Cadiz and Sevilla, Spain: A long bus ride, hilarity ensues, skipping the big attractions, a carriage ride

Last night, after we boarded, our Butler and room staff had a birthday celebration for Steve that was very nice.  We had cake and a card in our room and our butler made a reservation at Jacques at 8:30 pm.  We went to dinner, but unfortunately I had the worst entree I have had on this cruise, a steak that tasted like it had been dredged in salt.  Steve agreed that it was inedible. Everything else we had was great, and we had another cake and a happy birthday song from the staff.   Not sure what happened with the steak :-(.

Today we docked in Cadiz, Spain, in Andalusia on the south side of Spain.  We had booked “Sevilla on Your Own” from Oceania, which included a bus ride to and from Sevilla, Spain, located about 70 miles north of Cadiz. Before we got here, we were calling it “Sevilla” and everything else we saw said “Seville”; turns out we were right. 

We set out promptly at 10:00 am, driving through the very scenic town of Cadiz and then across the countryside that had lots of cotton fields, olive trees and little villages. Our tour guide was a riot (unintentionally), due to his interpretation of words from Spanish to English. He was a very nice man and I certainly am not making fun of him and we tipped him very well, but we were both doubled over in giggles trying to figure out what he was trying to say.  For example: “The papillons here are near the boring and bulldings are influenced by Moskeys”, which translates to “The pavilions here are near the bull ring and buildings are influenced by mosques”.  Another one:  “There are many beautiful beetches in Cadiz” (I leave the translation to the reader).   And, yes, I’m sure my Spanish (I took many years of it in junior and senior high, as well as in college) is completely incomprehensible, in case someone wants to point out to me that what we did by laughing at this was totally unacceptable, rude, horrible and a very politically incorrect response to this poor little guy who did his best.  Perhaps we were tired, but it was very funny.  The problem in this world is that no one can laugh at stuff like this anymore without getting the “harrumph, harrumph”, how dare you response. All I can say is that Lucy and Desi (she was married to the man and made fun of him), Peter Sellers (anyone remember Clouseau and “do you have a leesance for the minkey” bit?), Monty Python and Mel Brooks are endangered species.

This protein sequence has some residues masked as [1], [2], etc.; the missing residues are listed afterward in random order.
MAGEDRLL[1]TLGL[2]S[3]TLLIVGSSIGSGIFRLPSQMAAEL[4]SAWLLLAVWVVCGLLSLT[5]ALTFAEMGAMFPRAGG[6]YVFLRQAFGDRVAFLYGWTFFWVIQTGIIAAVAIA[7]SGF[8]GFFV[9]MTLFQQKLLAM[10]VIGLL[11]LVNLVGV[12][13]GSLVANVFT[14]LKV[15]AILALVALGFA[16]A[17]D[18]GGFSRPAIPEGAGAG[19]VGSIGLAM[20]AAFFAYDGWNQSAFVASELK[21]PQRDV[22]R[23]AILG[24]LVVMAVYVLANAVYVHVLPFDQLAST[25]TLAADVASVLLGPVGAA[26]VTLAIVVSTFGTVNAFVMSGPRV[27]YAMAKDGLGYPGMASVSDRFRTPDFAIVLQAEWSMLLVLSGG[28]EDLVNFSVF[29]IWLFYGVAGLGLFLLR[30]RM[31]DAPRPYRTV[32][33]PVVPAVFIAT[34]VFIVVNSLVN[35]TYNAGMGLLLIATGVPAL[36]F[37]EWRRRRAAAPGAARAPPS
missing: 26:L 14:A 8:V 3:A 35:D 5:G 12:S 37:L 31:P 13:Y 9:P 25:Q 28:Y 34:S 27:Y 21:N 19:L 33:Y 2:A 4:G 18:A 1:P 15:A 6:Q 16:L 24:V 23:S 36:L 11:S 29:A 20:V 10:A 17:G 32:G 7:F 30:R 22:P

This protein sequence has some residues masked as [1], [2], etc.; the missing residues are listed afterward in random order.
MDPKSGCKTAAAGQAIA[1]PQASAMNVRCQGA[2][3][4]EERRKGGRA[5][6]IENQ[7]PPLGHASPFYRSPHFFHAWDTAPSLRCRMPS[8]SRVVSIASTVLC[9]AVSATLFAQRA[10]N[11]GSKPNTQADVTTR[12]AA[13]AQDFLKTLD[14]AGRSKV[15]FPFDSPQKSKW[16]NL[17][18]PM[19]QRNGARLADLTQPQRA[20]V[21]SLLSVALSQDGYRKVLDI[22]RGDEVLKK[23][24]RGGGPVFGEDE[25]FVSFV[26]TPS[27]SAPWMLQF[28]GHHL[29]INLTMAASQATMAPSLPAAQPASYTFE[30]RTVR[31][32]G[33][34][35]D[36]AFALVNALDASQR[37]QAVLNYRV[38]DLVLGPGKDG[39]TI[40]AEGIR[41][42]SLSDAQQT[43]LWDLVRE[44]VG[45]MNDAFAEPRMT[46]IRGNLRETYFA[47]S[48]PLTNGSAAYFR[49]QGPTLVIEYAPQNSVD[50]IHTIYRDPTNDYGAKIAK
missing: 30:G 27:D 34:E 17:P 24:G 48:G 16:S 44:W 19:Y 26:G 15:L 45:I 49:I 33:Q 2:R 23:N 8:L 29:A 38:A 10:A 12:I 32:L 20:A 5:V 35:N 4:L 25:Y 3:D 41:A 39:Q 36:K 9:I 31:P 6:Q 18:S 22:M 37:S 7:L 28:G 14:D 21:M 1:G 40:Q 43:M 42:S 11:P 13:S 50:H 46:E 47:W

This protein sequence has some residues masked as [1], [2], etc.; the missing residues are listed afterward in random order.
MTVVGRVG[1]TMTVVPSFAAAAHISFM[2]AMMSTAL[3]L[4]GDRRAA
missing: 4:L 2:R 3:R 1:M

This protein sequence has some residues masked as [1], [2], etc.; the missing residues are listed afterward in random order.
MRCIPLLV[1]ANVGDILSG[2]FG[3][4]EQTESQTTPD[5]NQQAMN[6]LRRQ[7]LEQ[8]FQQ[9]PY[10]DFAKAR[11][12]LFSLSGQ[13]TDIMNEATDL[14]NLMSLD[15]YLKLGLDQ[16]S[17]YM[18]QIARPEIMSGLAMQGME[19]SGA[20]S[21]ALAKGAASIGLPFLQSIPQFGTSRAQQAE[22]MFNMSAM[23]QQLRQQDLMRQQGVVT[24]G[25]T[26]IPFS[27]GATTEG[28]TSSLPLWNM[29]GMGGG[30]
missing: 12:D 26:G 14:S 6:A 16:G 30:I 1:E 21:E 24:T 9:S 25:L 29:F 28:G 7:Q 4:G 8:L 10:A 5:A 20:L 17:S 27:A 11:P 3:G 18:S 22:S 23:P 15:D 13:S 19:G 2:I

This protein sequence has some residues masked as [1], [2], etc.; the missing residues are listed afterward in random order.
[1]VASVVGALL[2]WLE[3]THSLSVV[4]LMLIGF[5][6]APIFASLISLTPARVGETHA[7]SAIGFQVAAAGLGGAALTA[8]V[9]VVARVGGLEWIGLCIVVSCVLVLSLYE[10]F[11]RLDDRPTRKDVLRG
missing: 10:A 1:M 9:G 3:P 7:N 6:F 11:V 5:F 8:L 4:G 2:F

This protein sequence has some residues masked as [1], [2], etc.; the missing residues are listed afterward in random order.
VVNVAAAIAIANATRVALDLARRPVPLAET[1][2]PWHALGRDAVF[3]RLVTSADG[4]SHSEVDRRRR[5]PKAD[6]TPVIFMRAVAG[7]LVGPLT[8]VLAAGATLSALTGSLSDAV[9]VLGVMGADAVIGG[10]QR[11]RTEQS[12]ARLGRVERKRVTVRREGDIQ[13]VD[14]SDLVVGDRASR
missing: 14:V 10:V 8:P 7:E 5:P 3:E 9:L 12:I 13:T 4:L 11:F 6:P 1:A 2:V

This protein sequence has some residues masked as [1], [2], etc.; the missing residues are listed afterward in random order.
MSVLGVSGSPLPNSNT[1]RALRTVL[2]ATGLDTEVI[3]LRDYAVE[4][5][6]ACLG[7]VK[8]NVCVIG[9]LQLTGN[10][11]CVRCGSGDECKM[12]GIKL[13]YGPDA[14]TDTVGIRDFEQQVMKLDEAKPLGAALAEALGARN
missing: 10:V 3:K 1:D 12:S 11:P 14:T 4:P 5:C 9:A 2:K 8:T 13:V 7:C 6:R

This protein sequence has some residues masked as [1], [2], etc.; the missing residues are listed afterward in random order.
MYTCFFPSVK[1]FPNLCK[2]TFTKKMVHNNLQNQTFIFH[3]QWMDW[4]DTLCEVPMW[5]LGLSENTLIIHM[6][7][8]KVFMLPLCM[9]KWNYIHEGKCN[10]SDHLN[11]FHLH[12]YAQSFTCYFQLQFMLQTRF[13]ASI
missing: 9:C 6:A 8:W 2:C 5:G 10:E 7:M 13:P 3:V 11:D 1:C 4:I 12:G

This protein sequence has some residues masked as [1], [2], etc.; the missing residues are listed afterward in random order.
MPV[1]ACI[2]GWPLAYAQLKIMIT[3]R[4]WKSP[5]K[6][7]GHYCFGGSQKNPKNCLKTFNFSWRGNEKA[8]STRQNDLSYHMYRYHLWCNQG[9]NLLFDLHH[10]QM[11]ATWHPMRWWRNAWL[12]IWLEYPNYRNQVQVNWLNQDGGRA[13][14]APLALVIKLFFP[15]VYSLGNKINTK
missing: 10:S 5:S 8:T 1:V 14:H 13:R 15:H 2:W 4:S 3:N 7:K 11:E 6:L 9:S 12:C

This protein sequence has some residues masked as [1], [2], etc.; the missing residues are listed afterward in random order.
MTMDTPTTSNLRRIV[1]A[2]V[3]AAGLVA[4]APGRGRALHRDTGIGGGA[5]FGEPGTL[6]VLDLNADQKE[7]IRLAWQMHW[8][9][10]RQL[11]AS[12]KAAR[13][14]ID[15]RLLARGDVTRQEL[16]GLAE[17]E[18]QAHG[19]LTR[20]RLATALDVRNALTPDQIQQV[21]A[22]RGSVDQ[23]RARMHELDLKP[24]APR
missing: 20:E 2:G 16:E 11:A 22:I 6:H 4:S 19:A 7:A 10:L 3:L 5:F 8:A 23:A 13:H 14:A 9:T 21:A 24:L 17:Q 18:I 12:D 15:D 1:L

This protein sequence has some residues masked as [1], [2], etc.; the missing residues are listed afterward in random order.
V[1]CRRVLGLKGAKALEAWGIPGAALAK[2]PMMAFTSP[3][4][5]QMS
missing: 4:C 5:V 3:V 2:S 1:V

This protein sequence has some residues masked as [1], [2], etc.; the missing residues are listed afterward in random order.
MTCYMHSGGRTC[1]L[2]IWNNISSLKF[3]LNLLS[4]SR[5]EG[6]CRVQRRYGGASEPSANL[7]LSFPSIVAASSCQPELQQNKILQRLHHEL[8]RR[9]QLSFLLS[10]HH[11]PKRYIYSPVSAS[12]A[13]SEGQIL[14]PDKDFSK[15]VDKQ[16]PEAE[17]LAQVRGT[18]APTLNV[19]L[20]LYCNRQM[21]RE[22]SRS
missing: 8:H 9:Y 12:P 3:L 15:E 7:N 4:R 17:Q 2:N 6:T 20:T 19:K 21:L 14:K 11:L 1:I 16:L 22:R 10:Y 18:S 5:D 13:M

Anyway, we arrived in Sevilla,  walked a short distance into town and decided to have a beverage first (at a Mexican restaurant!) before tackling  the Alcazar, the Moorish palace.  We then walked over to this famous palace and found a huge line of people waiting to get in, so we changed our plans.  We decided to hire one of the horse-drawn carriages for a ride.  This was an awesome experience!  We had an hour-long ride through the city and most of it was in a gorgeous park filled with families from Sevilla enjoying their Sunday afternoon.  Our carriage also took us near the Plaza de España,  a huge open plaza near an exquisite huge building that was covered in tiles with the history of Spain; we also saw several other gorgeous buildings built for a world expo in the 1920s.  Our carriage ride was a highlight of our time in Sevilla. 

Because this was a Sunday, the huge cathedral didn’t open until 2:30 pm.  We decided to kill time at a little tapas bar nearby, sharing plates of Jamon Iberico, good cheese and croquettes.  The croquettes had tuna inside, setting off the food poisoning alarm from my conservative brain, but so far we are not retching and heaving. 

We walked over to the cathedral and ended up grounding out again (0-2, just like the Rockies) after we saw the huge line to get in.  Oh, well,  we have seen plenty of impressive churches on this trip.  

We then ambled over near our rendezvous point and found a cute little sidewalk cafe nearby to kill some time before heading back to the bus.  As expected, most people fell asleep on the way back, including us. 

It is a beautiful evening on the ship, so what happened? We found our table near the pool for a drink before dinner, which also has a pretty good internet connection. One thing that has totally driven us up a wall is the fact that they close down the pool area pretty early every evening, no matter what the weather is like.  Tonight, they’re planning a deck party at 9:00 pm.  We were sitting at our usual table and the cruise director came over and said that we could stay right where we were sitting,  but he let us know that the dancers would be rehearsing in the same area.  Ok, whatever; we continued doing our stuff, then suddenly some young jerky officer from Romania came over and told us to move, right now, in a very brusque way. He didn’t offer us a drink, he didn’t apologize, he just said to move.  So of course, we now had another wasted evening on deck (and one of the best ones so far because of the weather).  Steve also lost his internet connection when we moved when he was right in the middle of uploading photos. We are paying more than 75 cents a minute for this cruise, so this was not one of their finer moments.  One good thing is that we have an opportunity to review the positive and negative things on the final survey and on my cruise review on Cruise Critic. 

We are sailing out now and have a beautiful sky to enjoy.  We are having dinner at the Terrace cafe and are sitting outside.  I had a filet mignon tonight that was killer bee, making up for the steak in Jacques (yay!). 

More from Gibraltar tomorrow…

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